In China, Cap on Coal Output May Help Slow Climate Change

Partly to slow the growth of its carbon emissions and reduce the chances of catastrophic climate change, China is considering implementation of a ceiling on national coal production by the year 2015. Breaking China’s dependence on coal, the dirtiest of all fossil fuel energy sources, is going to be a monumental challenge that will take many years. But this latest announcement is another encouraging sign that the world’s largest annual producer of carbon emissions may be getting serious about minimizing its contribution to climate change.

Details of what the coal production cap would look like have yet to emerge. Presumably however, the cap would help curb expansion of coal mining in China. Today China mines more coal than any other country in the world, despite having only about half as large of coal reserves as the United States. Accidents in the mining industry have been rampant, causing some of China’s mines to close due to safety concerns. China also imports significant amounts of coal from Australia and other countries, but the fact remains this rapidly developing nation simply cannot continue its growing rate of coal consumption without running into serious supply problems.

Add to this the fact that China’s leaders are becoming increasingly aware of their country’s large carbon footprint and the threats posed by climate change, and the need to cap coal use becomes quickly apparent. Last year China vowed to reduce the intensity of its emissions, or the amount of carbon emissions generated per unit of energy used, by 40-45% by the year 2020. Since coal is the most carbon intensive of all traditional fuels, achieving this goal will almost certainly mean reducing the country’s dependence on coal as an energy source. Chinese officials say they hope by 2015 coal will supply 65% of China’s energy needs. Currently China relies on coal to meet 70% of its overall energy demand, and 80% of its electricity-generating power plants.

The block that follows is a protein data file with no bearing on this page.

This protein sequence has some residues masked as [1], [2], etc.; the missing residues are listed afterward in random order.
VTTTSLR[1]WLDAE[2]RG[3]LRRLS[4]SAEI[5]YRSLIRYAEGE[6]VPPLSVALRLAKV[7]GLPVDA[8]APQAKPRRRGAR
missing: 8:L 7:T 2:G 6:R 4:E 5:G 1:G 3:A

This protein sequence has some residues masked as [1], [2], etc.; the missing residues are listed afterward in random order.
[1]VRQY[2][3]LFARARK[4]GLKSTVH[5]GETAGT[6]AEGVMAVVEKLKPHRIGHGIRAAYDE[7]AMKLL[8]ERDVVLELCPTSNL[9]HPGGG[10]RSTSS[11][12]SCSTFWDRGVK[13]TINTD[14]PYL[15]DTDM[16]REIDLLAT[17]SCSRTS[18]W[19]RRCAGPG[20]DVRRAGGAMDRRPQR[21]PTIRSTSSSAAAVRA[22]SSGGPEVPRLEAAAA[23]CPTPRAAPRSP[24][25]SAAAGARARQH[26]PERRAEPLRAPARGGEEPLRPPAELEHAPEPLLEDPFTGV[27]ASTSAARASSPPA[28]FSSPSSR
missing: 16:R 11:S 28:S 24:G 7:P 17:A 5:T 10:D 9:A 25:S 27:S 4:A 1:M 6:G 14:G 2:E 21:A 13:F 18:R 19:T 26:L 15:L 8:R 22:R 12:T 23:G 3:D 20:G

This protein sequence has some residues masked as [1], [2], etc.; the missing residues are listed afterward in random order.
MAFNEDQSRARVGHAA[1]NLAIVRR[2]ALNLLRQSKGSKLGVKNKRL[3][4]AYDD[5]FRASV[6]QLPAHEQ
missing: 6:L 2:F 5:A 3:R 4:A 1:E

In order to meet its goals for reduced consumption of coal, China will have to increase its already substantial investments in renewable energy sources. Equally important, the country must begin using energy more efficiently: China already has plans to reduce per-unit energy consumption through initiatives that include building more efficient power plants, designing buildings to retain heat better, and switching to energy efficient light bulbs.

From the standpoint of reducing causes of climate change, China’s runaway economic growth and skyrocketing carbon emissions during the last several years have been truly alarming. Yet there are signs at least some Chinese decision-makers recognize the problem, and that progress is being made. China’s coal boom is slowing, albeit gradually. The oft-cited statistic that China builds a new coal-fired power plant every week is no longer accurate. With Chinese policies like a cap on coal output and serious efforts from industrialized countries to reduce their own carbon emissions more quickly than is realistic for China, it might turn out to be possible to avert the worst effects of climate change after all.

Photo credit: Pedronet on Flickr